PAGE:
© Ella Ling

Andy Murray smiling US Open trophy

Andy Murray: We need more blood tests in tennis

   

The Lance Armstrong scandal continues to rip through cycling but with so much money on offer in other sports, doping is an issue for everyone. Andy Murray has been critical of the testing process in the past but on Monday, he told a small group of reporters how the Armstrong scandal has affected his understanding of drugs and called for more blood testing, more out of competition testing and the strict enforcement of bans for cheats.

This is the first time we’ve seen you since the Lance Armstrong scandal erupted. Is he someone you followed a lot?
No, I really didn’t. Obviously I knew a fair amount about him. There were always suspicions, especially the last few years when there were loads of guys failing tests and it was coming out, so it was always looking increasingly likely that something like that was going to have been going on. I actually had a blood test on Saturday night, an out of competition test, it was completely random. I think that’s good; we’re not used to doing that many blood tests in tennis. I’ve probably had four or five blood tests this year, but a lot more urine, so it’s something that’s obviously necessary because when you hear things like (Armstrong) it’s a shame for their sport but how they managed to get away with it is incredible, for that long.

Is it naïve to think that tennis doesn’t have a problem with drugs?
No (but) you never know in any sport what’s really going on. The one thing I would say with a sport like cycling, is it’s purely physical. There’s very little, I think, skill involved in the Tour de France, it’s pretty much just physical. A lot of the way the teams work now is just science, the power, however many watts you’re producing, they know all of it based on the heart rates, all those things; whereas with tennis, you can’t teach the skill by taking a drug. But you never know with the sports. The thing with tennis is that there’s a lot of testing at the top end, but lower down there isn’t anywhere near as much as near at the top end. I’ve looked a few times at the list of how many times guys have been tested and you can see it, because with the Whereabouts form, I think only the top 50 singles players and maybe only the top 10 doubles players have to do it, so it doesn’t necessarily always make sense just to test the guys that are at the top, you need to do it throughout the whole sport and I think that would help as well. But it was good to see that we’ve started doing the out of competition blood testing because most of the time we’ve done out of competition stuff, it’s been urine, so that was a change.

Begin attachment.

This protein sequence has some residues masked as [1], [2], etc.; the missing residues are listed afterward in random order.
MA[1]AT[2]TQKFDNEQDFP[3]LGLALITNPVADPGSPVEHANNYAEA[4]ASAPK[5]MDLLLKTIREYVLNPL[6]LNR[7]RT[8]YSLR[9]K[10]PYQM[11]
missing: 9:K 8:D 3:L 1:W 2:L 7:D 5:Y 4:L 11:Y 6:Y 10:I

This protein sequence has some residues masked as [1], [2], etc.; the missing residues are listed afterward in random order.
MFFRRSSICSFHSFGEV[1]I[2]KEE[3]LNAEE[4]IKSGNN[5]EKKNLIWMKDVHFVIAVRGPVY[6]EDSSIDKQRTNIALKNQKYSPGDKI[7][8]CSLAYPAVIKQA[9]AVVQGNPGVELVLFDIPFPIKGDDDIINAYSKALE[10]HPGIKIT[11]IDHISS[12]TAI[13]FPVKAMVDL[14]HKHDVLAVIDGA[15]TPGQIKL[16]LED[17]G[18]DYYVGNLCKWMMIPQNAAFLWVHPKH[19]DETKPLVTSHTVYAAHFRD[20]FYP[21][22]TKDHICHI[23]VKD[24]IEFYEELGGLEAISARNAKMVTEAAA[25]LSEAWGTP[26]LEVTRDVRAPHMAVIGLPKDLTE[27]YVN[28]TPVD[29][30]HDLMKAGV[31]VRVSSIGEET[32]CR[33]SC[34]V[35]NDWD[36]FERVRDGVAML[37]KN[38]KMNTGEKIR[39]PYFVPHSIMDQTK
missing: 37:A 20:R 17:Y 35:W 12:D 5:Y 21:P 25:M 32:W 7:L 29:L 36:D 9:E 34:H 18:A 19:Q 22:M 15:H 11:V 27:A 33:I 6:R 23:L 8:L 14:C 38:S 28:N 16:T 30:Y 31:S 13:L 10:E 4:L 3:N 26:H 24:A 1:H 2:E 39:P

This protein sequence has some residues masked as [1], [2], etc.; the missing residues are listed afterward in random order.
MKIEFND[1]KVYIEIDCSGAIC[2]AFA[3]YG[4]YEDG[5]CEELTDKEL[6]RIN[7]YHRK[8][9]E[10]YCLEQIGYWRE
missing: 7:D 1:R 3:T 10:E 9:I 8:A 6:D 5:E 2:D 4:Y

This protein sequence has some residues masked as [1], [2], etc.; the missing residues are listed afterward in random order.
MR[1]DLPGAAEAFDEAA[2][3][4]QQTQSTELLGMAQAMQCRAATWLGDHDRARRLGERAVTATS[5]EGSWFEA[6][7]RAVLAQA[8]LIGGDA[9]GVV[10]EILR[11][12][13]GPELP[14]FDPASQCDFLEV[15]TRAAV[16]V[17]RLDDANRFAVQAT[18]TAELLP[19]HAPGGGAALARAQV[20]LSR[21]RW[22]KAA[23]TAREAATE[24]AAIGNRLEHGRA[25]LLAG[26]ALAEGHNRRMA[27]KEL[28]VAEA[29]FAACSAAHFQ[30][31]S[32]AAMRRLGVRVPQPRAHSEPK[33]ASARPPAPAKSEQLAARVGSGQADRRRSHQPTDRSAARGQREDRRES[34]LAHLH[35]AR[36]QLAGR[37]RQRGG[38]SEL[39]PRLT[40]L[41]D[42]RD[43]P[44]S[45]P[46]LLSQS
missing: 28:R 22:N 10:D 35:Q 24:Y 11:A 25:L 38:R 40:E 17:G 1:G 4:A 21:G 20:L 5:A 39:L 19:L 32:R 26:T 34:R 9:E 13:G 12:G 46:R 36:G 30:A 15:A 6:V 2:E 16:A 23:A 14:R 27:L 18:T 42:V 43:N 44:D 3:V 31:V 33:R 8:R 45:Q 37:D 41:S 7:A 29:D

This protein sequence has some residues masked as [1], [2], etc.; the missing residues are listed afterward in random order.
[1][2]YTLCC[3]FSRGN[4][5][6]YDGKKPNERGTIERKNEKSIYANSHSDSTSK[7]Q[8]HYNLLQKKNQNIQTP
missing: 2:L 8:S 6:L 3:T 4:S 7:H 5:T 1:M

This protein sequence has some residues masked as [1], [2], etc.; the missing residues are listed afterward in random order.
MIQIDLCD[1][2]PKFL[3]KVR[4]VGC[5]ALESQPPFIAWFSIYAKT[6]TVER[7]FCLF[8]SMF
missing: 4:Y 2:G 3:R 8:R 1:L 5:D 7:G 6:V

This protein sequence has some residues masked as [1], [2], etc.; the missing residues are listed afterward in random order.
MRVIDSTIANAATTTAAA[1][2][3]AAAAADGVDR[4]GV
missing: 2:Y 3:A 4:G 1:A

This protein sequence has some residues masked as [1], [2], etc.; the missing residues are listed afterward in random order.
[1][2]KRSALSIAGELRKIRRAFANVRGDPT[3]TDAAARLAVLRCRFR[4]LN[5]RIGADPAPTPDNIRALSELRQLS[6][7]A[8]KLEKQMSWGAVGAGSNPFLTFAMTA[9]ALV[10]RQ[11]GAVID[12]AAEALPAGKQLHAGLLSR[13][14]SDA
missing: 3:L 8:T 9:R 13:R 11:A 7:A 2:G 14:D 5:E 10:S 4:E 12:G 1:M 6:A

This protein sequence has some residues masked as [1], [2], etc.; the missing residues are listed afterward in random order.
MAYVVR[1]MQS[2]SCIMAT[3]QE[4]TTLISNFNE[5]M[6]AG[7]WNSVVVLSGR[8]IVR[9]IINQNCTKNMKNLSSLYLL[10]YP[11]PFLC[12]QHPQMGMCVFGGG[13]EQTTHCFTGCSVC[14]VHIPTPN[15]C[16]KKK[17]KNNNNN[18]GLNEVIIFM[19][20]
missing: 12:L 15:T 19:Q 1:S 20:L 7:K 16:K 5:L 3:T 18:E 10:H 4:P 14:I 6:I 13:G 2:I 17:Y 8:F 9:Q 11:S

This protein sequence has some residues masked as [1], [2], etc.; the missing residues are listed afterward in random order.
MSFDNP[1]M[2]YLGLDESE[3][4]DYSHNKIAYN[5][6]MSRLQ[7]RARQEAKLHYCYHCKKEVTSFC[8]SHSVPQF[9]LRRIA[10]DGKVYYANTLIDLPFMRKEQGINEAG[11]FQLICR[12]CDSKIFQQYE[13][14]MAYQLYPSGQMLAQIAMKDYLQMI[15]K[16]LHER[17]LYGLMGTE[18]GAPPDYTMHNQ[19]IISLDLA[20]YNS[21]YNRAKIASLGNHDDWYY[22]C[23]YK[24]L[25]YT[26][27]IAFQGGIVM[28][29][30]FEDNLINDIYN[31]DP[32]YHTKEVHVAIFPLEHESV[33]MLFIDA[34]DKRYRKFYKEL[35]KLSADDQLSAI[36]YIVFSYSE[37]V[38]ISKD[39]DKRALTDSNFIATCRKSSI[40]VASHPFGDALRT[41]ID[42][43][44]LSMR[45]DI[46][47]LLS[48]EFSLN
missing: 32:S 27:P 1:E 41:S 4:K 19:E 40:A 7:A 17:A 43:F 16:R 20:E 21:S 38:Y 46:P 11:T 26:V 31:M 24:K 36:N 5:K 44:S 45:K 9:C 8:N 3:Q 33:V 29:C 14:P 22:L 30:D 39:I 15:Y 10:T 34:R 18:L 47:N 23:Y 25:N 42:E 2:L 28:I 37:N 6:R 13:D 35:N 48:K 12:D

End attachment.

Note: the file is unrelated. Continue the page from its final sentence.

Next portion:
You think it might not have been a coincidence, in terms of timing?
Who knows? I mean, in France, they are pretty strict. Pretty much every tournament I’ve played in France, they’ve done drug testing, so it’s not really that surprising, but the fact that it was blood and out of competition is a bit different to what we’re used to.

You’ve spoken about annoyance of being tested in middle of night. Has Armstrong stuff made you a bit more tolerant about it all?
Yeah, I think, the thing I would say about tennis is that we get tested throughout the whole year, from a lot of the tournaments. I think the out of competition stuff could probably get better. When we’re in December, when people are training and setting their bases I think it would be good to try and do more around that time. The thing that bugged me with it, was when you have the whole Wayne Odesnik thing, I just feel that if people are going to go through the process of doing the whole Whereabouts thing and yes, all of the players are putting the 6-7 in the morning – but there’s a reason for that because they know exactly where they’re going to be – that if people fail the tests, don’t let them off and don’t say, OK, it’s going to go from two years to six months, because that’s not how it should work. If we’re going through this process, which yeah, can at times be a bit frustrating even if it is necessary, when somebody fails a test, don’t just let them back into the sport 18 months earlier than what they should be. That’s what was frustrating for me about it because we’re going through all of this and they’re being too lenient with guys that are travelling with human growth hormone to other countries. It’s ridiculous.

Are tennis players tarnished by the same brush because of what’s happened in cycling?
I think tennis at the highest level, in comparison to most sports, has been pretty clean. I would be completely open to anyone to come and watch what I do in December and see the stuff I do, how I recover, how I wake up some mornings. Sometimes guys are good at putting a brave face on after playing a five-hour match and getting up the next day, struggling to walk, all those things. People can come and watch the training that we do. But I don’t think people look at tennis players in the same way that they would at the cyclists because this sport hasn’t had the problems they’ve had. Literally the whole of the Tour de France was taking drugs ten years ago and in tennis since 1990 we’ve had (around) 65 positive tests, 10 of them recreational – some of them were guys like Mariano Hood who was taking stuff for hair loss – there were 10 or 15 of them, so there have been 30 to 35 performance enhancing in that time. In one year of the TDF you had more than that so I don’t think tennis has been that bad but that isn’t to say that more can’t be done to make it 100 percent sure there are no issues.